Cybersecurity Flaws at Microsoft Put America at Risk

Those studying cybersecurity issues have increasingly focused on a troubling and evident fact: Microsoft has a security problem.

Four years ago, while I was the National Security Advisor, Microsoft found itself at the heart of one of the biggest cybersecurity breaches in U.S. history. government history, known as the SolarWinds hack. Russian-backed hackers gained access to the communications of individuals and public and private organizations, including government agencies like the Department of Homeland Security.

The hackers also breached Microsoft’s systems, reportedly using this access to amplify their attack. In response to the SolarWinds breach, Microsoft Vice President Brad Smith blamed the federal government, saying, “We need a more effective national and global strategy to protect against cyberattacks.”

The Biden administration has spoken extensively about reforms to our federal cybersecurity infrastructure in light of the SolarWinds breach. Biden’s aides described SolarWinds as a “top priority” for the incoming administration. In April 2021, President Biden sanctioned Russian officials over the breach and announced new cybersecurity standards that would, in the words of Deputy National Security Advisor Anne Neuberger, allow federal agencies to tell vendors, “Here is a set of things you need to comply with to do business with us.”

Despite the administration’s concerns, Chinese-backed hackers exploited vulnerabilities in Microsoft’s email systems to access sensitive federal communications last summer, including emails from Commerce Secretary Gina Raimondo. Last month, the Cyber Safety Review Board issued a report on the China breach, highlighting a “series of avoidable errors” by Microsoft that made the breach possible. The board emphasized that the breach was “preventable” and identified “a series of Microsoft’s operational and strategic decisions that collectively indicated a company culture that placed a lower priority on enterprise security investments and rigorous risk management.”

Just a few months later, Russian hackers again breached Microsoft systems, gaining access to executive emails and eventually some of the company’s source code. This raises serious concerns about the risks to sensitive federal communications, prompting the Cybersecurity and Infrastructure Security Agency (CISA) to issue an emergency directive to all federal agencies, asking them to “analyze potentially affected emails, reset any compromised credentials, and take additional steps to secure Microsoft Azure privileged accounts.” The extent of this breach remains unknown.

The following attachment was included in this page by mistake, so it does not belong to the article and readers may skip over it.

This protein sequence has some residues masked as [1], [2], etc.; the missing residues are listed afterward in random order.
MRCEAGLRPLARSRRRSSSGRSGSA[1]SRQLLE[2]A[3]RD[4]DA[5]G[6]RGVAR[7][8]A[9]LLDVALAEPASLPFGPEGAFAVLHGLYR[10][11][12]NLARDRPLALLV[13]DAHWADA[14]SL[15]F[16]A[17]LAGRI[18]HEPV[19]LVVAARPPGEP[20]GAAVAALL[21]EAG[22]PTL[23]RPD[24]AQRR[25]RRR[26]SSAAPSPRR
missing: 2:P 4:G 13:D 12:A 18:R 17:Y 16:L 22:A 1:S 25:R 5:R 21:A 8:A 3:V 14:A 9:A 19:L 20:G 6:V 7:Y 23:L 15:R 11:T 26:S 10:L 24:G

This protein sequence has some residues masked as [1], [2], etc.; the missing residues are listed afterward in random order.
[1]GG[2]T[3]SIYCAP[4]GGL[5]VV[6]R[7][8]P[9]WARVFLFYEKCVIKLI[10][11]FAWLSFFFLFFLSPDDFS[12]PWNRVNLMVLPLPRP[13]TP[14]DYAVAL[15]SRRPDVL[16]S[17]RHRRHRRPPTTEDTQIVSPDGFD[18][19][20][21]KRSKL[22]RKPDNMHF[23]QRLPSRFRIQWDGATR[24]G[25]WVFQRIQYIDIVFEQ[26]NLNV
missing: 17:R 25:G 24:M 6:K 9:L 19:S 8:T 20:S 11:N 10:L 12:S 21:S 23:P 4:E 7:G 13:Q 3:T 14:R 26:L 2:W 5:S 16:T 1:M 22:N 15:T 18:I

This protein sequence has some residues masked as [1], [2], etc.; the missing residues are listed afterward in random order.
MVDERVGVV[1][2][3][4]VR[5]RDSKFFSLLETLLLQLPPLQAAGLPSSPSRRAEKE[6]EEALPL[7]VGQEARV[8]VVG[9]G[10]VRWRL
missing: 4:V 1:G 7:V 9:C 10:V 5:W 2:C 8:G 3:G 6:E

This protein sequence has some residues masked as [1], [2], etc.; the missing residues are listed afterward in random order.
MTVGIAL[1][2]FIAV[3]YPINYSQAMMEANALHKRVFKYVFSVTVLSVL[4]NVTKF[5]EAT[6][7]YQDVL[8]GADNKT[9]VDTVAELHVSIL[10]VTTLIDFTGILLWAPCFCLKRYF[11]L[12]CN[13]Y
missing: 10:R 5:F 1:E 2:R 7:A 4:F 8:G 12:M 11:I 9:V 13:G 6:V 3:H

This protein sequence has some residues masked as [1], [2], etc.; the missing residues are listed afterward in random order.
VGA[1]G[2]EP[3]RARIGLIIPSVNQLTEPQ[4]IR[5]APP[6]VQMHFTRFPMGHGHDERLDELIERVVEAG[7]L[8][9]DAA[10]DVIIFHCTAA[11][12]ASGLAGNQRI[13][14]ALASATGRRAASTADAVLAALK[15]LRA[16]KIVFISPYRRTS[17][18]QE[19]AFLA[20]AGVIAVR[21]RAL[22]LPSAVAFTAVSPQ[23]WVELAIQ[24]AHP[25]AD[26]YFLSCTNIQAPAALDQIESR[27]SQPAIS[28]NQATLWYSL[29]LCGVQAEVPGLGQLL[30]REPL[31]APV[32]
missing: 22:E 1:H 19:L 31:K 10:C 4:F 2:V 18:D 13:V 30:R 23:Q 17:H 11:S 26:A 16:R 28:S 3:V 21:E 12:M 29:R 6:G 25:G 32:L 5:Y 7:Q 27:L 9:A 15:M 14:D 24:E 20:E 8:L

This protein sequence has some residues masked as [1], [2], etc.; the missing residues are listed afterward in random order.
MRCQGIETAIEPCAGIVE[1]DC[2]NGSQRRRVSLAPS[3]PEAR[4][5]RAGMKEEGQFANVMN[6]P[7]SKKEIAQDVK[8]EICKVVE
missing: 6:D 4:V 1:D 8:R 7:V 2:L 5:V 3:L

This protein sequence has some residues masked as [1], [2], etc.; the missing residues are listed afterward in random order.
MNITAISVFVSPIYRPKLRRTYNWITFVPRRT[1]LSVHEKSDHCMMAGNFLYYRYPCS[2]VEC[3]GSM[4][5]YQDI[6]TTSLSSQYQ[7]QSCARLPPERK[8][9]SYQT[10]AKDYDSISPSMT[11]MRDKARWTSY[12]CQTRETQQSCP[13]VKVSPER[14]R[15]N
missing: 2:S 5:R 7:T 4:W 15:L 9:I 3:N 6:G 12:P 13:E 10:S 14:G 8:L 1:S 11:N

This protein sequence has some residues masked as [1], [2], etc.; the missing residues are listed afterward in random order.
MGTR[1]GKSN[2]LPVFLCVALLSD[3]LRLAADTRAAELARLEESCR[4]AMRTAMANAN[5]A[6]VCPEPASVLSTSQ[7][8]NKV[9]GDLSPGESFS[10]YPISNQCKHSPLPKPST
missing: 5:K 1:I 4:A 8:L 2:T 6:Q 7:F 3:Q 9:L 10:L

As stories of Microsoft’s failures spread in the media, Senator Rick Scott (R-Fla.) sent a letter to CISA Director Jen Easterly asking, among other questions, “What standards or metrics has CISA set for contractors to improve cybersecurity protocols and how often are these standards and metrics evaluated?” Senator Ron Wyden (D-Ore.) criticized federal agencies, stating they “share the blame for giving Microsoft billions in government contracts without holding the company to basic cybersecurity standards.”

Meanwhile, the Chairman of the Homeland Security Committee, Rep. Mark Green (R-Tenn.), and Ranking Member Rep. Bennie Thompson (D-Mo.), have requested Microsoft Vice President and President Brad Smith to appear before a full committee hearing titled “A Series of Security Failures: Assessing Microsoft’s Cybersecurity Shortcomings and Their Implications for Homeland Security.”

However, the Biden administration has remained silent. President Biden, Homeland Security Secretary Alejandro Mayorkas, and our intelligence agency leaders have declined to comment on the series of avoidable errors by one of the federal government’s largest cybersecurity contractors. Last month in Wisconsin, President Biden joined Microsoft executives to promote the company and showcase a new economic development project.

Certainly, other companies also have less-than-stellar reputations in cybersecurity, but due to its ubiquitous presence in our lives, Microsoft’s problems concern us all. I have a long record of opposing overregulation of our big tech companies, but in this case, the Biden administration must work with Microsoft to develop an actionable plan to improve performance, potentially overseen by a federal monitor.

Cybersecurity plays a vital role in keeping our nation safe. We simply cannot allow one of our major tech companies to become a superhighway for hackers to enter and exit the digital realm of America.

Ambassador Robert C. O’Brien (Ret.) was the U.S. National Security Advisor from 2019 to 2021.

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